I keep hearing that one reason the supply chain crisis can’t be unclogged is because there’s a lack of warehouse space.
Here’s the theory: cargo can’t be taken off ships at the ports because there’s no room on the docks, because truckers aren’t taking containers to warehouses, because the warehouses have no space.
So I went to a warehouse for CNBC to see if there was any space.
There is space.
“It’s not very busy,” says Gustavo Padilla, a veteran of the logistics industry who is currently director of operations for the iDC warehouse I visited. “Right now we should be very crowded.”
This 330,000 square foot warehouse in Lynwood is owned by Duke Realty, a publicly-traded warehouse real estate investment trust. It’s close to the ports of Los Angeles and Long Beach. Trucks arrive here and drop off containers filled with goods. The boxes of TVs and fake Christmas trees are then picked up by other trucks to deliver to stores or distribution centers further inland.
However, not as many trucks are coming from the ports as expected during this glut, and it’s taking longer for other trucks to come pick up the goods. Padilla says boxes which should be on the warehouse floor for only a day or two are spending as long as a week here.
Here’s what I saw with my own eyes.
NOT ENOUGH TRUCKERS
We’ve never needed so many truckers, and the shortage which existed before Covid has now become a crisis. Truckers are limited by how many hours they can work. However, despite reports suggesting otherwise, a new law in California that could end the owner-operator model for independent truckers is tied up in court and is not an issue yet. I also can’t find any evidence that a new rule mandating cleaner-burning truck engines by 2023 is the reason why there aren’t enough truckers in 2021.
NOT ENOUGH LABOR, PERIOD.
Truck deliveries to the warehouse I visited are so inconsistent that even though iDC is running two shifts, it’s only using half the normal manpower. Instead of 80 people a shift, Padilla says, “Right now the first shift is running probably about 40 [people], the second shift’s probably running about 30.” That’s probably a blessing, because even though Padilla tells me they’ve raised pay, it’s still a struggle to find labor. “If we ask for, let’s say, 10-20 people, we will get three.”
AND THE BIGGIE: THE EMPTY CONTAINER FIASCO
Empty containers litter the landscape. Some “empties” are parked on state land under an overpass next to the iDC warehouse, where it may take two weeks for trucks to remove them.
Here’s how screwed up it is.
— Screwup #1: An empty container sits on a chassis, or trailer, which is a huge problem. Chassis are in high demand, because you can’t go pick up a full container at the port without one.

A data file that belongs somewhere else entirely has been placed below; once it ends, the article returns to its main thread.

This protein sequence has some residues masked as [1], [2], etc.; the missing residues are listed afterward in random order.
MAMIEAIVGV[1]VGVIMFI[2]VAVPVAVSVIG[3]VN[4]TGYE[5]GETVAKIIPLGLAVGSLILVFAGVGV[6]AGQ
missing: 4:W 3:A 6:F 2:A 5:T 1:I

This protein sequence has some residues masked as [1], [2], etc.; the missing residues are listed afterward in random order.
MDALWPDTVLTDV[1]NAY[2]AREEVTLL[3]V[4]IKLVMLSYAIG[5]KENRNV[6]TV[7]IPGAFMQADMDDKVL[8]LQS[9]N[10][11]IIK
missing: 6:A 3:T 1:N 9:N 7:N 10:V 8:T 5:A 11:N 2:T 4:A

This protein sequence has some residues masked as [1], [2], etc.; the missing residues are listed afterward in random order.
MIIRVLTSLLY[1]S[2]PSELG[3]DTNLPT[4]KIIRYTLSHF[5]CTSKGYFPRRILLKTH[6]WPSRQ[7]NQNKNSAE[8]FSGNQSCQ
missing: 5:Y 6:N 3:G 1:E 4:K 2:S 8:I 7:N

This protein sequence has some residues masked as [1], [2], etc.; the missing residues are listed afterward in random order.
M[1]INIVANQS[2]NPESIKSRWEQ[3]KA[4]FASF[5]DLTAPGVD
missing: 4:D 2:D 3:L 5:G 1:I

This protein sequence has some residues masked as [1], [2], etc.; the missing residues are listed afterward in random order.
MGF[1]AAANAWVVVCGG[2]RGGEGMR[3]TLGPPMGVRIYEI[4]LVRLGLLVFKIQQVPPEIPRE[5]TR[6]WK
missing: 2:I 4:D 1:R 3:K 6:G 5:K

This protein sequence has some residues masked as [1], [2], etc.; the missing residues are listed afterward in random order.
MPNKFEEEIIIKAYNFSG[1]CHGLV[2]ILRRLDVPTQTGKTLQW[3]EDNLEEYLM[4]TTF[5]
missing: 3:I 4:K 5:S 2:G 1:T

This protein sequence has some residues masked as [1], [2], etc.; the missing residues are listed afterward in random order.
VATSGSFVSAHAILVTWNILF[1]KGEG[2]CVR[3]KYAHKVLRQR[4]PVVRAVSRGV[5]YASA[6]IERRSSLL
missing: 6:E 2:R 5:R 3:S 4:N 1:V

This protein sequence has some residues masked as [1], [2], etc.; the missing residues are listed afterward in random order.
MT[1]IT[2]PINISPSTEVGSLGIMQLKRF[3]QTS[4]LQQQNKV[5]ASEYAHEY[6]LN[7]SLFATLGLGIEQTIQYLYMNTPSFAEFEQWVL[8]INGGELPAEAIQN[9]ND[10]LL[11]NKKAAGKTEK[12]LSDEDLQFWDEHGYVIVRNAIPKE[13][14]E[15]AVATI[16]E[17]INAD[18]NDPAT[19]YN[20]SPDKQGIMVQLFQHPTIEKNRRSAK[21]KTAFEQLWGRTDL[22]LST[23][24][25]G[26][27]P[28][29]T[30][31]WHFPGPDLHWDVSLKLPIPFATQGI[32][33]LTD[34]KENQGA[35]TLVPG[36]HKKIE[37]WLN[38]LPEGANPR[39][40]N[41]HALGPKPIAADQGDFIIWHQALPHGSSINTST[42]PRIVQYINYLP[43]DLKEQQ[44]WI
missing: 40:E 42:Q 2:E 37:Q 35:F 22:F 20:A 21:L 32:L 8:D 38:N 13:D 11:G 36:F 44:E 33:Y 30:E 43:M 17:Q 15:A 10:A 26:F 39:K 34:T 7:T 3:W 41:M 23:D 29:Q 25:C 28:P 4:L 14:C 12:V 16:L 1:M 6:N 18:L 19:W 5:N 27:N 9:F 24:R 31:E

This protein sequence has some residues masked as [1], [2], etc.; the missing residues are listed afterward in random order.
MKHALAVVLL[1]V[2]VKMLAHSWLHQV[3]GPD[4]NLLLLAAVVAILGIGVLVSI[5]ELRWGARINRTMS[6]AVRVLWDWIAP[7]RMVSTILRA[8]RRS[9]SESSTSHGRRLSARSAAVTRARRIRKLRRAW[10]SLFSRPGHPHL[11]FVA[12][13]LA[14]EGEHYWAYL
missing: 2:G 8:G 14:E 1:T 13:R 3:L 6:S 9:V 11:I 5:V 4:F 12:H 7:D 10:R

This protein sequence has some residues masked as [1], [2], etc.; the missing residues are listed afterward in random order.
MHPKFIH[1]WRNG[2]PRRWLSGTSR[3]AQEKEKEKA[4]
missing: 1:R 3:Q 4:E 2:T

— Screwup #2: Truckers are not able to get an appointment at a port terminal to return an empty container — and free up that chassis— because the terminals have no room for the empty container. Space is taken up by full containers… and other empties that can’t get on a ship until the ship can find room to unload its cargo (do you see how insane this is?).
— Screwup #3: The ports of Los Angeles and Long Beach lease space to about a dozen terminal operators. These are privately owned companies, and they have individual rules about who can pick up what and when. So far, there’s no visible effort to coordinate the return of empties/chassis by letting a trucker bring a container back to *any* terminal that has space, regardless if it belongs there (yes, different shippers have different containers).
READ THIS THREAD.
Ryan Peterson is CEO of Flexport, which moves freight. He took a boat around the port to see for himself what’s happening, and he suggested some solutions to “overwhelm the bottleneck,” like:
— Temporarily change rules in truck yards so that more than two empty containers can be stacked on top of each other. This would free up chassis.
— Use all the available National Guard chassis on a temporary basis.
— Create a container yard on government property near a large rail hub within 100 miles of the port and have trains go back and forth bringing containers there. Then direct trucks to that yard to pick up cargo instead of the ports.
It’s an excellent Twitter thread which I highly recommend.
“It’s going to get worse before it gets better,” Gustavo Padilla tells me. Look, I know there are issues all along the supply chain. I know it’s a complex problem. But I have a nagging suspicion that the way business has been done around the port complex was problematic long before the pandemic, employing an inefficient set of rules and procedures that should have been changed long ago to withstand this surge in American consumer demand (or at least handle it better).
To quote Warren Buffett, “Only when the tide goes out do you discover who’s swimming naked.”
Of course, with shipping prices skyrocketing, maybe there are parties involved who are in no rush to improve efficiencies.